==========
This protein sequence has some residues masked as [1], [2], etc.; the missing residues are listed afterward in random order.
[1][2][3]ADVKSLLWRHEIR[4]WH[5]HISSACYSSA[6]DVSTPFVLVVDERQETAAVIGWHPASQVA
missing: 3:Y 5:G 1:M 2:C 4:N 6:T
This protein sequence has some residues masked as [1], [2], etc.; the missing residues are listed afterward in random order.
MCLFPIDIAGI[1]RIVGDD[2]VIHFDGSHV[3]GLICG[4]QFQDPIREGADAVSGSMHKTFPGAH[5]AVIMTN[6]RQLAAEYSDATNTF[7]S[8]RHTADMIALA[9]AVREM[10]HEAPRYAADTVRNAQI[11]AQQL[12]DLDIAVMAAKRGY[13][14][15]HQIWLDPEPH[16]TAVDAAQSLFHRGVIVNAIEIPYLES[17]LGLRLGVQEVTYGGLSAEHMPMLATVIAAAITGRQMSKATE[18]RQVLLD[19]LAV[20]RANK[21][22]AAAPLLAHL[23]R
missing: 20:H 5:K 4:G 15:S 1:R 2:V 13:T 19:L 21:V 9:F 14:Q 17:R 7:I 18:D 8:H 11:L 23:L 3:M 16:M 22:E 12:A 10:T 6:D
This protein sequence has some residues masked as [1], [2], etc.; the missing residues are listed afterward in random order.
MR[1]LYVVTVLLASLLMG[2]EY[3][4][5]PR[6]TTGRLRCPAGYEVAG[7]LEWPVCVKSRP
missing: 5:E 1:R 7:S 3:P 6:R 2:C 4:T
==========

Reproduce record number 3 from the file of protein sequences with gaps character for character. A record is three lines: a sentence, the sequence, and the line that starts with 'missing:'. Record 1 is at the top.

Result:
This protein sequence has some residues masked as [1], [2], etc.; the missing residues are listed afterward in random order.
MR[1]LYVVTVLLASLLMG[2]EY[3][4][5]PR[6]TTGRLRCPAGYEVAG[7]LEWPVCVKSRP
missing: 5:E 1:R 7:S 3:P 6:R 2:C 4:T